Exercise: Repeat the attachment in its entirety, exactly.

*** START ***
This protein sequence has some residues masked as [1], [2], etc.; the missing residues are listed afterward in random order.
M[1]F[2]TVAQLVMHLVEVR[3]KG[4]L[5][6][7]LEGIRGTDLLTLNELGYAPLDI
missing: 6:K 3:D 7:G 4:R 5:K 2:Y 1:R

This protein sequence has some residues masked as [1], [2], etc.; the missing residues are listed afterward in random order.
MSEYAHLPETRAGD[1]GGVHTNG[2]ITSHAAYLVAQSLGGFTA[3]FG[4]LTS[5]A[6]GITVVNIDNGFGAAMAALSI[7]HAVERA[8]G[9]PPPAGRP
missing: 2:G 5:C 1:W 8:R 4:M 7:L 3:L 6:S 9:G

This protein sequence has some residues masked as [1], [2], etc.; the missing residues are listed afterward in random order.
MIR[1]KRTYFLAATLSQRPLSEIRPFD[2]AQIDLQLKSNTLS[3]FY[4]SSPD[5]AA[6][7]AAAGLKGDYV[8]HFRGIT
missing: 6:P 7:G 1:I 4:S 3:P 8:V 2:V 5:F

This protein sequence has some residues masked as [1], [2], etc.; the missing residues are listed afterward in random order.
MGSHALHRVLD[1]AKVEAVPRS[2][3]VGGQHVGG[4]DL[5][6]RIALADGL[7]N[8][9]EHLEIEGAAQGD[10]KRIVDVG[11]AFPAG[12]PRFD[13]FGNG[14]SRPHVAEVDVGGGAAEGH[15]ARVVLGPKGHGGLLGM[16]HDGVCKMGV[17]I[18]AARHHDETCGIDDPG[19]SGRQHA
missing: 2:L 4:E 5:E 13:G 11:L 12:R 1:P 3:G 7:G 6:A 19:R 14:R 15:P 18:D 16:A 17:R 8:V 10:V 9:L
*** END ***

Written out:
This protein sequence has some residues masked as [1], [2], etc.; the missing residues are listed afterward in random order.
M[1]F[2]TVAQLVMHLVEVR[3]KG[4]L[5][6][7]LEGIRGTDLLTLNELGYAPLDI
missing: 6:K 3:D 7:G 4:R 5:K 2:Y 1:R

This protein sequence has some residues masked as [1], [2], etc.; the missing residues are listed afterward in random order.
MSEYAHLPETRAGD[1]GGVHTNG[2]ITSHAAYLVAQSLGGFTA[3]FG[4]LTS[5]A[6]GITVVNIDNGFGAAMAALSI[7]HAVERA[8]G[9]PPPAGRP
missing: 2:G 5:C 1:W 8:R 4:M 7:L 3:L 6:S 9:G

This protein sequence has some residues masked as [1], [2], etc.; the missing residues are listed afterward in random order.
MIR[1]KRTYFLAATLSQRPLSEIRPFD[2]AQIDLQLKSNTLS[3]FY[4]SSPD[5]AA[6][7]AAAGLKGDYV[8]HFRGIT
missing: 6:P 7:G 1:I 4:S 3:P 8:V 2:V 5:F

This protein sequence has some residues masked as [1], [2], etc.; the missing residues are listed afterward in random order.
MGSHALHRVLD[1]AKVEAVPRS[2][3]VGGQHVGG[4]DL[5][6]RIALADGL[7]N[8][9]EHLEIEGAAQGD[10]KRIVDVG[11]AFPAG[12]PRFD[13]FGNG[14]SRPHVAEVDVGGGAAEGH[15]ARVVLGPKGHGGLLGM[16]HDGVCKMGV[17]I[18]AARHHDETCGIDDPG[19]SGRQHA
missing: 2:L 4:E 5:E 13:G 11:L 12:R 1:P 3:G 7:G 6:A 19:R 14:R 15:P 18:D 16:A 17:R 8:V 10:V 9:L